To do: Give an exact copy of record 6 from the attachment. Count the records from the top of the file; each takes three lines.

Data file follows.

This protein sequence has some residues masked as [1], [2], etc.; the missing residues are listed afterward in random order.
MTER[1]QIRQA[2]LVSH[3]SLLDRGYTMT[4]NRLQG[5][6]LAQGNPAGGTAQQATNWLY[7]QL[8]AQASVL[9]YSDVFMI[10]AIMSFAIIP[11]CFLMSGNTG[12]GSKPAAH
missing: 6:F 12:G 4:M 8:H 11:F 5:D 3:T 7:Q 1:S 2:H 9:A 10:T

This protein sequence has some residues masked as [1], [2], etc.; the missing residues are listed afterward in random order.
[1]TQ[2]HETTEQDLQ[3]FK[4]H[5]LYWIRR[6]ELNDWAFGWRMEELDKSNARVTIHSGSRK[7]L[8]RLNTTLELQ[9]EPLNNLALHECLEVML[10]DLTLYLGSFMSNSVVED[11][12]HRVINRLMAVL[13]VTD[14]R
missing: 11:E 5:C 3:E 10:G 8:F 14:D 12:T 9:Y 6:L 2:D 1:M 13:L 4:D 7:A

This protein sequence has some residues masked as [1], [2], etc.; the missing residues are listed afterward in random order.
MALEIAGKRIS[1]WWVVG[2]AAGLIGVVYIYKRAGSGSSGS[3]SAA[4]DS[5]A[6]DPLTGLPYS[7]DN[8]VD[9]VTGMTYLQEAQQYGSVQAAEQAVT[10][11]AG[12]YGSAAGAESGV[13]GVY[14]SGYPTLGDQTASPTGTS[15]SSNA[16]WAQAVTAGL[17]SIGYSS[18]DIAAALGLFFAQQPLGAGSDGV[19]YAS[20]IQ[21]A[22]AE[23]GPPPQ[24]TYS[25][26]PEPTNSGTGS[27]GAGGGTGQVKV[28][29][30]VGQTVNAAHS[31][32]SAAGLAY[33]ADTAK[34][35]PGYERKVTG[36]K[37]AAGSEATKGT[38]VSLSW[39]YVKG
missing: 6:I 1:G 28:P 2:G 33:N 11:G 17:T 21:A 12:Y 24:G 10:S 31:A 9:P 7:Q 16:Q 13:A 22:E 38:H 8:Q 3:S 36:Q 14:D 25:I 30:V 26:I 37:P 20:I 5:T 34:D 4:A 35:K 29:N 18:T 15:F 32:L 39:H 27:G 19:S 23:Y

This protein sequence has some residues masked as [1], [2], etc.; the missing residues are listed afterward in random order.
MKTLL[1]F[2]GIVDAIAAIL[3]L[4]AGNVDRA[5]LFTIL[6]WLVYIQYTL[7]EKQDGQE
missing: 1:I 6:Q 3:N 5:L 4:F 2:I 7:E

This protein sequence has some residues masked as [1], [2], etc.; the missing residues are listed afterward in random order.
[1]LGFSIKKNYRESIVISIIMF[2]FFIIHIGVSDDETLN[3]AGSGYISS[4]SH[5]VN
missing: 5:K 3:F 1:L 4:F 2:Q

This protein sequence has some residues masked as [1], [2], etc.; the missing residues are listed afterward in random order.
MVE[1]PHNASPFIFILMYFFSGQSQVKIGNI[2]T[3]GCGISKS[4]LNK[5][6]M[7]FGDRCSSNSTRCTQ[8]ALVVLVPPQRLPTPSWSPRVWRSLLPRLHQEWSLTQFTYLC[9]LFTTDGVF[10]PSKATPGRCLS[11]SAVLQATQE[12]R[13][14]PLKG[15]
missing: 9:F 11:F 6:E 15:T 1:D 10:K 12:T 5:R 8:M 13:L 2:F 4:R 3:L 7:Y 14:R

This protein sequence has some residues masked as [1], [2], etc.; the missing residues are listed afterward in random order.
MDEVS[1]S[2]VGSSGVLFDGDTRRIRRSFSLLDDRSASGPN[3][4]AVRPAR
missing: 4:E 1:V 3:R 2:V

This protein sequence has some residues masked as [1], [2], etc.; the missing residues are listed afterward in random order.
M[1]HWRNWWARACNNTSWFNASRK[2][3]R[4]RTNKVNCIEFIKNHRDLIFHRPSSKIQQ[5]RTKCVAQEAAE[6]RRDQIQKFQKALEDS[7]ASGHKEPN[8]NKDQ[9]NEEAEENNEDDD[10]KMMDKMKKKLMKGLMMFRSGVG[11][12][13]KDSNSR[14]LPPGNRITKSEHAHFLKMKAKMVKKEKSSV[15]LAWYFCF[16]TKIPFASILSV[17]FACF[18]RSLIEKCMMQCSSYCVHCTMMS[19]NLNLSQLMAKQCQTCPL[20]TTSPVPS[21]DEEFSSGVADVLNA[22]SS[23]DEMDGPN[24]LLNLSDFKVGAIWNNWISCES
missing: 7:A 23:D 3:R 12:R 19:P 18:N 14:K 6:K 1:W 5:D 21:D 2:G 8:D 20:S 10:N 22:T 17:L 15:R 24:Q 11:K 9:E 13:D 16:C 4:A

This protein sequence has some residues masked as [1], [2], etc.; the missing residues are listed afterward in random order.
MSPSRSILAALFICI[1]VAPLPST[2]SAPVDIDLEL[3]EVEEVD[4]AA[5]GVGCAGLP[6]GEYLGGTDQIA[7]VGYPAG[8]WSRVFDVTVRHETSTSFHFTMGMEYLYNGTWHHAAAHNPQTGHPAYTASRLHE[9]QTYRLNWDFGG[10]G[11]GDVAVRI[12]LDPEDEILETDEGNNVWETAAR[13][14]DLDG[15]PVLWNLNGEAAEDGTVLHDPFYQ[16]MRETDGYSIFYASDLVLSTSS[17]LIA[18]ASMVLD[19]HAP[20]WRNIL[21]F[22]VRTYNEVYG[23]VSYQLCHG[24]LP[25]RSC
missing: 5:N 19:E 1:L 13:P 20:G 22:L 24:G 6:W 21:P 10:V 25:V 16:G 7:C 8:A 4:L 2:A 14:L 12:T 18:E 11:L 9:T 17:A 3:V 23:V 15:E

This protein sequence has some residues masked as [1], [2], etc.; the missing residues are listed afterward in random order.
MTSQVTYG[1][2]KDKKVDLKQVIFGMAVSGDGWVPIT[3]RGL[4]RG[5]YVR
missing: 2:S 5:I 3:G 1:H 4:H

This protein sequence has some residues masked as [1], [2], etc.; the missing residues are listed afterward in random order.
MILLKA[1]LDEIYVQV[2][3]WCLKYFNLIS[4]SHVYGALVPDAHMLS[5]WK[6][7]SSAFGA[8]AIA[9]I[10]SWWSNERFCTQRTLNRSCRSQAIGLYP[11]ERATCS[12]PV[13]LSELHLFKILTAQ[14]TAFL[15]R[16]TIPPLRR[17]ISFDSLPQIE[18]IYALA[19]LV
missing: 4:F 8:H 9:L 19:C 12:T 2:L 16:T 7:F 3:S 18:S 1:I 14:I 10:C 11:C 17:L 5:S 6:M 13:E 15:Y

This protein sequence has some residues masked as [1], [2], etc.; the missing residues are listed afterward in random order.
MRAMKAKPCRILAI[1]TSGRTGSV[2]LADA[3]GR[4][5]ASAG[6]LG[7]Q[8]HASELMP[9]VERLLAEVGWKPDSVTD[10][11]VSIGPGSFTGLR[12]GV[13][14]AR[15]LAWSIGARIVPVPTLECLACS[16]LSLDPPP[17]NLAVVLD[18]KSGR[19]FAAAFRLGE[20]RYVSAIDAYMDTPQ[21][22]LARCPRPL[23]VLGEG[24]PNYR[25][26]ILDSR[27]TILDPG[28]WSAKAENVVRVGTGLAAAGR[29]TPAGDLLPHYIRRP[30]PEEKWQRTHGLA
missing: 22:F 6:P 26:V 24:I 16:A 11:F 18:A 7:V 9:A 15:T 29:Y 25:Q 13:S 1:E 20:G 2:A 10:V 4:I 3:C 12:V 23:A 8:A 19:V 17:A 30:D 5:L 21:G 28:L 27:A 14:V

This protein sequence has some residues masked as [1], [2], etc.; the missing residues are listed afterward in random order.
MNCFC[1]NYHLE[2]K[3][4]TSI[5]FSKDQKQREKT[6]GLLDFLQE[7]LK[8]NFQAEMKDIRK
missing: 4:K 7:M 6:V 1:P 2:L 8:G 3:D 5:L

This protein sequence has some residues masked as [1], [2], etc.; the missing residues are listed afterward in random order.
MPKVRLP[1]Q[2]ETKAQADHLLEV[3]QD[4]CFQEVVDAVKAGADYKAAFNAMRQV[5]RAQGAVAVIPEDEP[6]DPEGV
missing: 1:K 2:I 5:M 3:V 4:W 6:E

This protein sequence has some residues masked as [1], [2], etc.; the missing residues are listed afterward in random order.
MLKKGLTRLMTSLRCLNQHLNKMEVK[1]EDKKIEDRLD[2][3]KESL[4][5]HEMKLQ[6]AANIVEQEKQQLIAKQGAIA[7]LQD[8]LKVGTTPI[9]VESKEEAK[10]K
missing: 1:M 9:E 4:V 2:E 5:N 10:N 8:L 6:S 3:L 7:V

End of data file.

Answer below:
This protein sequence has some residues masked as [1], [2], etc.; the missing residues are listed afterward in random order.
MVE[1]PHNASPFIFILMYFFSGQSQVKIGNI[2]T[3]GCGISKS[4]LNK[5][6]M[7]FGDRCSSNSTRCTQ[8]ALVVLVPPQRLPTPSWSPRVWRSLLPRLHQEWSLTQFTYLC[9]LFTTDGVF[10]PSKATPGRCLS[11]SAVLQATQE[12]R[13][14]PLKG[15]
missing: 9:F 11:F 6:E 15:T 1:D 10:K 12:T 5:R 8:M 13:L 2:F 4:R 3:L 7:Y 14:R